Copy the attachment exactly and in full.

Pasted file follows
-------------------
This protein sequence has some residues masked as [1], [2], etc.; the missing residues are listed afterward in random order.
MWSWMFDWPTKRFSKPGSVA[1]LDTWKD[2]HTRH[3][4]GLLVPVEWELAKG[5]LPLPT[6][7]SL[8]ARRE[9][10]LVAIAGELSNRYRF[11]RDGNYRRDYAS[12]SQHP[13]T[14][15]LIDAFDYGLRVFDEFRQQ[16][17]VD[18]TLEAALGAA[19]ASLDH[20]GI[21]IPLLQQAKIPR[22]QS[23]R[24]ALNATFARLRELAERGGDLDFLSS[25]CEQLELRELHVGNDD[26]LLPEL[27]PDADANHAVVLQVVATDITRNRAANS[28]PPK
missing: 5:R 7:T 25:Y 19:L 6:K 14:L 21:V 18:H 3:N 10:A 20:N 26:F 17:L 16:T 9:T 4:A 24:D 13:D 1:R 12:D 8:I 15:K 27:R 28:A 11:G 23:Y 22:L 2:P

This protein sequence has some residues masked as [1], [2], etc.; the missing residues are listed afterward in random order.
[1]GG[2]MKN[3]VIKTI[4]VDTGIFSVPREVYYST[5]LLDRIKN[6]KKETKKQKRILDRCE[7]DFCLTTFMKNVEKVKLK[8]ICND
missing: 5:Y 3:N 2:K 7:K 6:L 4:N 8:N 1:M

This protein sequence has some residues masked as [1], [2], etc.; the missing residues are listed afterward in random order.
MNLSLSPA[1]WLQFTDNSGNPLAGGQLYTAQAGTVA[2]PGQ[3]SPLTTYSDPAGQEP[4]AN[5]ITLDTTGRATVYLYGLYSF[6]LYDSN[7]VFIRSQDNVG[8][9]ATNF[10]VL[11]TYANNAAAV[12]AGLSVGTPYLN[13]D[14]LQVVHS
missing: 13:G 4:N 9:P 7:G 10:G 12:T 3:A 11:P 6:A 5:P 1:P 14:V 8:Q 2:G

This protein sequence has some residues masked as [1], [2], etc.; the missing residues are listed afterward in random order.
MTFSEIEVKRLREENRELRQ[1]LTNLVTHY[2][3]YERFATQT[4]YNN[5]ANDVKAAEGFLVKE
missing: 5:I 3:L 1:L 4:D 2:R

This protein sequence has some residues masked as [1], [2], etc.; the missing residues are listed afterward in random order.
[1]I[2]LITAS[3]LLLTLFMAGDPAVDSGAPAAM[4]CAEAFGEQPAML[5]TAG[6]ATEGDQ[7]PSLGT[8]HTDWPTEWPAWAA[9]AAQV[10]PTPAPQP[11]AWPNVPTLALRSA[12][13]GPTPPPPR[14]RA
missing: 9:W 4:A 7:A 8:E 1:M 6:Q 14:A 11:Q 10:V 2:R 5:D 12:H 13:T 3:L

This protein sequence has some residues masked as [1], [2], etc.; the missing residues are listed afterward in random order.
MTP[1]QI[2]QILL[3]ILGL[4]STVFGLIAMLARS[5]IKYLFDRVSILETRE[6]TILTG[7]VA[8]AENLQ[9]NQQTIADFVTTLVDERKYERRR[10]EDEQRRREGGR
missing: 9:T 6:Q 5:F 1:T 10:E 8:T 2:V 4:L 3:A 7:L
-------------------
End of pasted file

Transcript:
This protein sequence has some residues masked as [1], [2], etc.; the missing residues are listed afterward in random order.
MWSWMFDWPTKRFSKPGSVA[1]LDTWKD[2]HTRH[3][4]GLLVPVEWELAKG[5]LPLPT[6][7]SL[8]ARRE[9][10]LVAIAGELSNRYRF[11]RDGNYRRDYAS[12]SQHP[13]T[14][15]LIDAFDYGLRVFDEFRQQ[16][17]VD[18]TLEAALGAA[19]ASLDH[20]GI[21]IPLLQQAKIPR[22]QS[23]R[24]ALNATFARLRELAERGGDLDFLSS[25]CEQLELRELHVGNDD[26]LLPEL[27]PDADANHAVVLQVVATDITRNRAANS[28]PPK
missing: 5:R 7:T 25:Y 19:L 6:K 14:L 21:V 18:H 3:N 10:A 20:N 26:F 17:L 16:T 9:T 4:A 24:D 13:D 1:R 12:D 8:I 15:K 27:R 28:A 11:G 23:Y 22:L 2:P

This protein sequence has some residues masked as [1], [2], etc.; the missing residues are listed afterward in random order.
[1]GG[2]MKN[3]VIKTI[4]VDTGIFSVPREVYYST[5]LLDRIKN[6]KKETKKQKRILDRCE[7]DFCLTTFMKNVEKVKLK[8]ICND
missing: 5:Y 3:N 2:K 7:K 6:L 4:N 8:N 1:M

This protein sequence has some residues masked as [1], [2], etc.; the missing residues are listed afterward in random order.
MNLSLSPA[1]WLQFTDNSGNPLAGGQLYTAQAGTVA[2]PGQ[3]SPLTTYSDPAGQEP[4]AN[5]ITLDTTGRATVYLYGLYSF[6]LYDSN[7]VFIRSQDNVG[8][9]ATNF[10]VL[11]TYANNAAAV[12]AGLSVGTPYLN[13]D[14]LQVVHS
missing: 13:G 4:N 9:P 7:G 10:G 12:T 3:A 11:P 6:A 5:P 1:P 14:V 8:Q 2:G

This protein sequence has some residues masked as [1], [2], etc.; the missing residues are listed afterward in random order.
MTFSEIEVKRLREENRELRQ[1]LTNLVTHY[2][3]YERFATQT[4]YNN[5]ANDVKAAEGFLVKE
missing: 5:I 3:L 1:L 4:D 2:R

This protein sequence has some residues masked as [1], [2], etc.; the missing residues are listed afterward in random order.
[1]I[2]LITAS[3]LLLTLFMAGDPAVDSGAPAAM[4]CAEAFGEQPAML[5]TAG[6]ATEGDQ[7]PSLGT[8]HTDWPTEWPAWAA[9]AAQV[10]PTPAPQP[11]AWPNVPTLALRSA[12][13]GPTPPPPR[14]RA
missing: 9:W 4:A 7:A 8:E 1:M 6:Q 14:A 11:Q 10:V 2:R 5:D 12:H 13:T 3:L

This protein sequence has some residues masked as [1], [2], etc.; the missing residues are listed afterward in random order.
MTP[1]QI[2]QILL[3]ILGL[4]STVFGLIAMLARS[5]IKYLFDRVSILETRE[6]TILTG[7]VA[8]AENLQ[9]NQQTIADFVTTLVDERKYERRR[10]EDEQRRREGGR
missing: 9:T 6:Q 5:F 1:T 10:E 8:T 2:V 4:L 3:A 7:L